Bilingual Breakdown
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Bilingual Breakdown – how pizza broke me


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When you move to a new country adapting can be hard at the beginning, especially if you don’t speak the language. You work hard to learn the language because you want to fit in but you struggle doing every day mundane things like going to the hairdresser or asking for your favourite cheese at the supermarket. Finally, you get to the point where you think you’re ‘pretty good’. You start hanging out with locals instead of always calling your expat buddies and you even manage to not have an emotional breakdown at the social security office.

You think you are dominating your life but then something happens and your world comes tumbling down. (OK, I may be exaggerating, but I did feel ridiculously low for a while when it happened to me)

For me, my world came crashing down over a pizza. Yes, an innocent pizza.

I had been living in Spain for nearly 8 years. The first 5 or 6 years were full of mini-struggles and self-doubt. Come on expats! We’ve all been there. The night before an important appointment you start thinking about all the possible ways the conversation could go. You ask your boyfriend how to say bla bla bla, you think and rethink each possibility.

But then you start to feel more confident. You stop over thinking everything and you just let it happen and deal with each situation without visualising everything. You get comfortable.

Maybe you’ve reached a level in the language where you feel able to ‘hold your own’ or maybe you are getting older and you just don’t care as much anymore (in my unwillingness to recognise that I’m aging I’m going with the first option).

You know more than you think you know, just as you know less than you want to know

– Oscar Wilde

One of the hardest parts of using a second language is making telephone calls. My husband and I both arrived home late from work and we were greeted by a nearly empty fridge. He jumped in the shower and shouted that he felt like pizza so I grabbed the phone and dialled for home delivery. A friendly sounding lady with a sing-songy voice, the type that sounds like she has said the same phrase at least 100 times that day. Beyond ‘hola’ I didn’t catch a word. I asked her to kindly repeat herself which she happily did in exactly the same tone and speed, to which I kindly asked her to repeat herself – again. No luck. Same words, same tone, same speed. I decided to basically ignore her and asked for a medium pizza, asked her for a ‘recomendación’ and told her my address. I understood when she said ‘telefono’ and gave her my telephone number. She replied with a big long speel and hung up.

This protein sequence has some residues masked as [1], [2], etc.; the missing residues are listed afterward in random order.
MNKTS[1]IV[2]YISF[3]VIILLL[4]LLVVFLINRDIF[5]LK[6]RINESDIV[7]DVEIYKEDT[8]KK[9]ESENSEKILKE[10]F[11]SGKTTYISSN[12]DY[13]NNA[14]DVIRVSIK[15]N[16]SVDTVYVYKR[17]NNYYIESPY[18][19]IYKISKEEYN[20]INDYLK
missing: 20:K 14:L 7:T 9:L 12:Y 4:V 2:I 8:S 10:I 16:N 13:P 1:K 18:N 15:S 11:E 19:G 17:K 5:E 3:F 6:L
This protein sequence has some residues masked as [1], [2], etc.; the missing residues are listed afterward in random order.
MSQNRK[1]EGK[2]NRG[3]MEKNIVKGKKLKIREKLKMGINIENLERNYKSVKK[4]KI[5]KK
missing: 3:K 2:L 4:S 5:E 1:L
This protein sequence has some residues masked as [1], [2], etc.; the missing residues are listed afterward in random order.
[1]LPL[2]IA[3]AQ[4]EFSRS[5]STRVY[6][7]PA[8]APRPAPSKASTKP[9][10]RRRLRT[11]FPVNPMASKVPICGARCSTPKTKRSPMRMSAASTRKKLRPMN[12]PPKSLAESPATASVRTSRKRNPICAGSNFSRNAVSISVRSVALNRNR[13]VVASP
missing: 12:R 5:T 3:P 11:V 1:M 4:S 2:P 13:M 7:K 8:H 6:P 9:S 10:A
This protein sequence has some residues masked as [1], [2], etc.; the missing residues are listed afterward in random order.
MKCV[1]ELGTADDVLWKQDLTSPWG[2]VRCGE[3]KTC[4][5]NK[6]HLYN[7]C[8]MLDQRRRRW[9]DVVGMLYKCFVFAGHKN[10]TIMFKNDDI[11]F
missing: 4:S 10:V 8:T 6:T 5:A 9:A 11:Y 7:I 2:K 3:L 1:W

I was left with the ominous dial tone left ringing in my ear.

My husband came in and asked me…..

What did you order? Me: not really sure

How many did you get? Me: not sure

How much was it? Me: shrug of the shoulders

Did they say how long it would take? Me: no response

Queue breakdown. A stupid pizza broke me. I felt like a complete failure over something that should be so insignificant in one’s life.


Was I overreacting? Probably, but it made me feel so low.

And my boyfriend’s response? ‘Don’t be ridiculous!’. He was right though.

Living in a country that speaks another language is tough. You constantly feel detached until one day you don’t. But there will always be moments that remind you that it’s not your native language and you have to work at it constantly.

P.S. A medium peperoni pizza arrived piping hot in about 35 minutes and it was gooooood.

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